How A Common Chemical May Explain the COPD - Hepatitis C Link
Editor's note: This is part two of a series on COPD and hepatitis C. Part 1 is titled 'Links Between COPD and Hepatitis C'.
I love to dig deep into the science of diseases like COPD. I like to dig deep into these complex topics. I’m kind of a nerd that way. In this article, I would like to explain how a common chemical might explain a potential link between COPD and hepatitis C.
Is there a link?
Earlier I wrote an article called “Links between COPD and hepatitis C.” I also wrote an article called “Links Between Interleukin 8 (IL8) and COPD.” IL8 is a chemical secreted by your immune system. It’s a pro-inflammatory chemical that may also contribute to another disease called hepatitis C. So, is it possible that IL8 may explain the COPD - hepatitis C link?
Now, granted, this is assuming that the two are even linked. Researchers think that they might be. Although there are been very few studies about this subject. Recently, Mekov and peers looked into this link.1 They did a great review of all the studies on this subject, and it is based on that review that this article is based.
How does IL8 affect COPD?
IL8 is one of several mediators of inflammation suspected of contributing to COPD. IL8 is secreted by your immune system in response to exposure to harmful substances inhaled in the air (such as cigarette smoke). It tends to indirectly be responsible for neutrophilic inflammation.1
IL8 recruits specialized white blood cells called neutrophils to airways. Once in airways, neutrophils cause an aggressive form of inflammation. They may make airways extra sensitive to COPD triggers such as smoke, dust, strong smells, emotions, etc. This can make inflammation severe and airways increasingly narrow. Over time, this inflammation may cause airway scarring, making airways even more narrow.1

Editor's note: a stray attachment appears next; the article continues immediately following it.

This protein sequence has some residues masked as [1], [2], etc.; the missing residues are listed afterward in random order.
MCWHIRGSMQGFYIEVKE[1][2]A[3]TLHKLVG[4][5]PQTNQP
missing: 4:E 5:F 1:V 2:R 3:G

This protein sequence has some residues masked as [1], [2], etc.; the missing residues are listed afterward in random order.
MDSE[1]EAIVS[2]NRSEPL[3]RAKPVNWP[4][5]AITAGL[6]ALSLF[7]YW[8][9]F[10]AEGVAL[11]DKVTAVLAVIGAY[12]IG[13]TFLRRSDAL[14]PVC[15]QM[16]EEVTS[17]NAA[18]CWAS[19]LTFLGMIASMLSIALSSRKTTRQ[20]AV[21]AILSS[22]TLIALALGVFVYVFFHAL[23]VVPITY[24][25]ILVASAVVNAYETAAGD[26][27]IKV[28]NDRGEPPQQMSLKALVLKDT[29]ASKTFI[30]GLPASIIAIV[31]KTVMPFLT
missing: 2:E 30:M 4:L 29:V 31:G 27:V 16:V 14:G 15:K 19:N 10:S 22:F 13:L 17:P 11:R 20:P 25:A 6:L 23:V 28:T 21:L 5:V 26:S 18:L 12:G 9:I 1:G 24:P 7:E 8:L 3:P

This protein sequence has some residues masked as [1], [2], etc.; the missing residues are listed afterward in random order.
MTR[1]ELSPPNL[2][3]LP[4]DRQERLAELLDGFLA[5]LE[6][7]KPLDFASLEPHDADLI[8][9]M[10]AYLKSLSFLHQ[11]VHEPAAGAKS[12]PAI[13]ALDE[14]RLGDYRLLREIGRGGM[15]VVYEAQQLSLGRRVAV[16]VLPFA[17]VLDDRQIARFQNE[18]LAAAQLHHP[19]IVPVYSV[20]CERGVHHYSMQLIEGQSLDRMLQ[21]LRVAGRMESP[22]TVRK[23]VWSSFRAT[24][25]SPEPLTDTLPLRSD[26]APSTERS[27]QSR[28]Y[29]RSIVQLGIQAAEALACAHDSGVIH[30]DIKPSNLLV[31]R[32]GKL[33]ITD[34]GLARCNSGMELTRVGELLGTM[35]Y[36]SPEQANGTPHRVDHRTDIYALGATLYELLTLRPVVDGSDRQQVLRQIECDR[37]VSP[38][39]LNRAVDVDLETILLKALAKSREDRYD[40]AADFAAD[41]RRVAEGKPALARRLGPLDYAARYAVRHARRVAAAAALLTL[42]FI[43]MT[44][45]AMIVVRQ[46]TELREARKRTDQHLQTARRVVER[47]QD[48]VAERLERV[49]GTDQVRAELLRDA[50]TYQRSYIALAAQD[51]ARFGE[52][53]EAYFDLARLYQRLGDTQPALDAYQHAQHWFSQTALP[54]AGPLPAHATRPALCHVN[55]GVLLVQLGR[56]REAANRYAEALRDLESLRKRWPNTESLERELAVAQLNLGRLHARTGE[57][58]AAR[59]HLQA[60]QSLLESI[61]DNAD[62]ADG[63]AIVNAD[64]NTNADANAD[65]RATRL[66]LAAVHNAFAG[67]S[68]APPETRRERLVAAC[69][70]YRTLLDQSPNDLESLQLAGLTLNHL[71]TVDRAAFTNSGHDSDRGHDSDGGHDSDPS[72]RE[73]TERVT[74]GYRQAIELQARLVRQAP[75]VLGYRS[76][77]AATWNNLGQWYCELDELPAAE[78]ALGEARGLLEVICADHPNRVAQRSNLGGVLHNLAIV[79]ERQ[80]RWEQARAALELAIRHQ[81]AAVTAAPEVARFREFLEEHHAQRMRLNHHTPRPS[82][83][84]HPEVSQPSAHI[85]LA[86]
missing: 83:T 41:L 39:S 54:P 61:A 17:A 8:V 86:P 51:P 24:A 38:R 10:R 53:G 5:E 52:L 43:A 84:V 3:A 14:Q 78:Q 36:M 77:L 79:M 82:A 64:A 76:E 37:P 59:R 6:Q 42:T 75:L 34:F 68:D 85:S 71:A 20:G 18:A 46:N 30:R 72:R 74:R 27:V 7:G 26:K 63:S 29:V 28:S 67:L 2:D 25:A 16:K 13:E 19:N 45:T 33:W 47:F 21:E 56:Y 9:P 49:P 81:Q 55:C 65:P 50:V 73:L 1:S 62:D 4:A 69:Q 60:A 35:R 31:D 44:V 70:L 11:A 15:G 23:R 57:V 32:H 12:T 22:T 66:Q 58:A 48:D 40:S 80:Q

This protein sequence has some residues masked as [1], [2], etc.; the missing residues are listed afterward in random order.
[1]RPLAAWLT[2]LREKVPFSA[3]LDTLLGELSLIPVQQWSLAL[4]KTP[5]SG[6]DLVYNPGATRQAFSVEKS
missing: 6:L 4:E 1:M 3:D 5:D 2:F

Lung function over time
So, in this way, IL8 may be one of the key components of loss of lung function over time. This chemical can also get into your blood system. It is in this way it may cause havoc in other organs. This is a well-accepted theory for our disease. This may explain the links between COPD and various other diseases as well.1
At the present time, there is no treatment for this type of inflammation. However, there is a medicine in the pipeline. This medicine is called Danirexin. The hope is that this medicine will help reverse neutrophilic inflammation. The goal is this will help improve lung function in the future.1
How does IL8 affect hepatitis C?
The process here is not as well understood by your author. Although I have learned that the hepatitis C virus has proteins on it. Your immune system may respond to this virus by secreting IL8. Some speculate this chemical may help speed up the replication of the hepatitis C virus in liver cells and nd this may contribute to hepatitis C related liver disease.2
Of course, as noted above, IL8 is known to get into your blood system. In this way, it can affect other organs, including your lungs. This type of inflammatory response is known as “systemic inflammation.” So, this may help explain the links between hepatitis C and COPD.3
Helping people live better and longer
I’m kind of weird in that I choose nerdy topics to write about. I love to delve deep into the science behind our disease. I like to learn what researchers are learning. I like these kinds of topics because they help explain why our disease happens. They help us understand COPD. They also show us where future treatment options might come from.
I pride myself in that I am able to make these complex subjects easy to understand and it’s articles like this that show why I choose the topics that I do. By understanding things like IL8, we can better understand COPD. And now it might also explain the potential link between COPD and another disease called Hepatitis C.
Why is this important? Because it may help researchers develop better strategies. The ultimate goal here is to help all people with COPD (and Hepatitis C) live better and longer.
Have you ever had to educate a doctor?